I now find my mind wandering back to that peaceful, lovely home time and time again. It was perfect beginning to a week devoted to Transcendentalism.

The New York Times featured a slide show of the interior of the home: http://www.nytimes.com/slideshow/2010/09/15/garden/0916emerson-slideshow.html

The pictures accompanied an article about a couple who were caretakers of the home for three years: http://www.nytimes.com/2010/09/16/garden/16emerson.html?pagewanted=all&_r=1&

This slideshow requires JavaScript.

Click to Tweet & ShareOn vacation with Louisa May Alcott: Visiting the home of the master, Ralph Waldo Emerson http://wp.me/p125Rp-1vH

Are you passionate about Louisa May Alcott too?
Send an email to louisamayalcottismypassion@gmail.com
to subscribe, and never miss a post!
Facebook Louisa May Alcott is My Passion
More About Louisa on Twitter

Susan’s ebook, “Game Changer” is now available From the Garret – download for free!

Letter from an anguished mother: Abba writes of her sojourn with Lizzie to the North Shore

lizzie alcott2Work is progressing, albeit slowly, on my book project. I am enjoying all aspects of the process from the thinking and planning while I drive (I’m one of those crazies that talks to myself all the time), to the research, to the paragraphs percolating in my head, to the final writing. I’m falling more in love with my characters if that is possible. I enjoy their company and their voices inside my head.

Sources in the writer’s own hand

Primary sources are vital to historical research; I was taught this by my seventh grade social studies teacher. I remember feeling excited when she explained that our textbooks would include original writings from those who formed and shaped our country. I’ve never lost that thrill of reading something written long ago, especially when you can read the person’s own handwriting.

Worth the effort

Lately I’ve been immersed in letters written by Abba to Bronson, her brother Samuel Joseph, and her daughters Louisa and Anna. I had requested and received PDF scans of several letters from the helpful librarians at Houghton Library and felt like I had won the lottery! The beauty of PDF files is that they can be easily enlarged, a necessity since Abba’s handwriting is so difficult to read. My respect for the tenacity of Eve LaPlante went up tenfold as I struggled over each word. Her compilation, My Heart is Boundless: Writings of Abigail May Alcott, Louisa’s Mother is truly the product of blood, sweat and tears, making it all the more valuable.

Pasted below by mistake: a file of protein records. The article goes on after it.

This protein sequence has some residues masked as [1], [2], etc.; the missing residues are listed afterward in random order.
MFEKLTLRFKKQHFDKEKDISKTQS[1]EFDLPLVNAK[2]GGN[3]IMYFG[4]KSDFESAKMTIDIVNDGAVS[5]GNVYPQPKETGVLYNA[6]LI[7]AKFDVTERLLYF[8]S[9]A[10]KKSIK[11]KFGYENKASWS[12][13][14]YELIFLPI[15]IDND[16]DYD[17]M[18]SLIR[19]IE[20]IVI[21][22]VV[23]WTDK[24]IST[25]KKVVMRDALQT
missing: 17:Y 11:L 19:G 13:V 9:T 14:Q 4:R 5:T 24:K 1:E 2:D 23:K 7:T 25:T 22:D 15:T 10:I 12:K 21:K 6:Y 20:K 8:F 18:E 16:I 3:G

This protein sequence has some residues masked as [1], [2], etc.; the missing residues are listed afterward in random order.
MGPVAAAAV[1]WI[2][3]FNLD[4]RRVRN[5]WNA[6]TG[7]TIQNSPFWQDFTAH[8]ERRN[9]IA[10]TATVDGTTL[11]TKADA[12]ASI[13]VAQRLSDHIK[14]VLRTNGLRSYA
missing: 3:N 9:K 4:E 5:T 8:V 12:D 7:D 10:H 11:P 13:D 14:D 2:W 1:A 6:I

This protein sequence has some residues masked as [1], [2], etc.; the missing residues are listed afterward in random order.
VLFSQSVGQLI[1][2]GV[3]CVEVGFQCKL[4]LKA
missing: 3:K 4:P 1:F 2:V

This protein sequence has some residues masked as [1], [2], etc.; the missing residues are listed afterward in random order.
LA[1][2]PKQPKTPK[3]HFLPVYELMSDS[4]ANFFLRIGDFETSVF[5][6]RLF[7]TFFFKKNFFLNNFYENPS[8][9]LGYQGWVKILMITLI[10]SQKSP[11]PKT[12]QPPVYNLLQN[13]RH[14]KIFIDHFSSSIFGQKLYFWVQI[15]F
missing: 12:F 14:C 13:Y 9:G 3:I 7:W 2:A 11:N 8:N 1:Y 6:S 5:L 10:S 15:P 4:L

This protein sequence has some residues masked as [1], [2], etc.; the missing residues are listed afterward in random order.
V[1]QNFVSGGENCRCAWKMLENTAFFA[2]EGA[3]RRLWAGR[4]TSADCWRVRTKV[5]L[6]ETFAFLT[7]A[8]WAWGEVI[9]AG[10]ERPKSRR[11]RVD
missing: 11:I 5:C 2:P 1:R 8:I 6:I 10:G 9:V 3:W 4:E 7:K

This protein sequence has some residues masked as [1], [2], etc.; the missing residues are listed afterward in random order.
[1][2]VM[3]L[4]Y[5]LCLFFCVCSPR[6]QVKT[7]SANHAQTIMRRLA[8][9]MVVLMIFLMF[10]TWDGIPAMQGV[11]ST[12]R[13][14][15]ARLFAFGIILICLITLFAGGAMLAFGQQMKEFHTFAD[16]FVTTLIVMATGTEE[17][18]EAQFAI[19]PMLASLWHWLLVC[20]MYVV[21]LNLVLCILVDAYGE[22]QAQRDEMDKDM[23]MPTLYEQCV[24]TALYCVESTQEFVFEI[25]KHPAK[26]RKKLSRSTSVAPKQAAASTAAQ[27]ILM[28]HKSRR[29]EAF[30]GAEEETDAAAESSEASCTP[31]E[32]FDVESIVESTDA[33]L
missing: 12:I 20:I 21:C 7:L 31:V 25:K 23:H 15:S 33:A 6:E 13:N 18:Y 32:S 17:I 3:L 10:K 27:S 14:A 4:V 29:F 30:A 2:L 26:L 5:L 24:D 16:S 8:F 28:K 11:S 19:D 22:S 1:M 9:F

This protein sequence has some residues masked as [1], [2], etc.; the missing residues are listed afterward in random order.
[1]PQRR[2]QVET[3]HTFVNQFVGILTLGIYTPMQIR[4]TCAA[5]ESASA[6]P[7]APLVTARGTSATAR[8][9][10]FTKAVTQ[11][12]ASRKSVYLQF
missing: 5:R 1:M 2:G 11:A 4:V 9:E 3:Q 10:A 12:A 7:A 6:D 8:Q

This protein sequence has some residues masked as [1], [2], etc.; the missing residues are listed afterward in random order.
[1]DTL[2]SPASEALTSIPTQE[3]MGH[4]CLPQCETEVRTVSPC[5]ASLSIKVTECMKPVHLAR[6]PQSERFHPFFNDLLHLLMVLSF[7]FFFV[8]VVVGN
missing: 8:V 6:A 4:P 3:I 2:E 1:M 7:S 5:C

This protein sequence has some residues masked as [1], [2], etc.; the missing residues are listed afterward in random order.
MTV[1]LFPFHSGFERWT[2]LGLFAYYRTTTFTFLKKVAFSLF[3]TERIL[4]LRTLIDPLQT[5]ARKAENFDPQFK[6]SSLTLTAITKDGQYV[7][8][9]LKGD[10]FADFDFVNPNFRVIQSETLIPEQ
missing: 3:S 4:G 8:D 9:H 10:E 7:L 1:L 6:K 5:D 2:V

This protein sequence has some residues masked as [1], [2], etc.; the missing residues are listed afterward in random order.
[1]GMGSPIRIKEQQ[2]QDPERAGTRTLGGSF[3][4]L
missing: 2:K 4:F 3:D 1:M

north shore swampscott MAFrom sister to brother

One such letter, addressed to “My dear Brother” is dated August 25, 1857, written from Lynn, Massachusetts.  Abba had taken Elizabeth to an area known as the North Shore so that her daughter could experience the supposed healing effects of the ocean. My mother was born in Lynn; her family (the Breeds) was established in the seacoast city in the 1630s. She grew up in Lynn and neighboring Swampscott, another town where Abba and Elizabeth stayed during their sojourn. This is of personal importance because Abba cites a Dr. Newhall from Lynn as treating Lizzie during their stay. Because there were many marriages between Breeds and Newhalls over the years, I have a strong suspicion that I may be related to Dr. Newhall. I am currently researching that possibility and will report back if I find that we are kissin’ cousins. :-)

Looking for answers

Abba wrote the following to Samuel Joseph regarding Lizzie’s condition (note that I couldn’t make out all the words and therefore left some out. I have corrected some small punctuation errors):

littlewomen00alcoiala_0421We have been in Lynn now about three weeks – Lizzy’s vacillating condition has left me from day to day in doubt what to write about … The first week was warm and pleasant and the change was grateful to her – she eat [ate], slept and lived more naturally than I have known her to do for 6 months – but the last two weeks have been cold, rainy, dispiriting me and her – and most unfavorable for her. Dr. Newhall (Charles’ Dr.) thought it best to remove her immediately back – thinks her lungs are slightly diseased and that the comforts of house and the society of her family are now all important … Aunty Bond sent Dr. Charles [Windship] down – he gives a different opinion … that Lizzy is in every way failed – but that she has no not even incipient disease of the lungs – her nervous weakness operates on the brain and lungs … pathetically – that another week of fine weather may produce a most salient effect – for I remain till next Mon. This will prove the experiment a gain or a failure – it will end (?) my faith in human science and my pocket of human dreams. I work on as hopefully as I can … such a scientific must – it seems to me the system of medicine is a prolonged Guess. (AMA to SMJ 25 August 1857 fro MS Am 1130.9 (25), Houghton Library, Harvard University)

Inspired by her surroundings

After writing such a distressing account, she waxes philosophical as she contemplates the scenery:

ocean wavesThe change of scene has been very beneficial to me. I had become morbidly apprehensive … in judgment and action. The very sight of the ocean has restored me to a sense of marginal (?)  power. From our … irritations, our faithless anxiety bubbles (?) before the immensity of ocean, the grandeur of rocks (?), … the feel that order, and Beauty, love and power around, that it is the order of Supreme law – the beauty of sublime art – the love of uniform (?) good will – the Power of eternal Night. Our own dependence it is so apparent – our helplessness so unmistakable we exclaim … from pure instinct truly a Lord liveth – and loveth! (Ibid)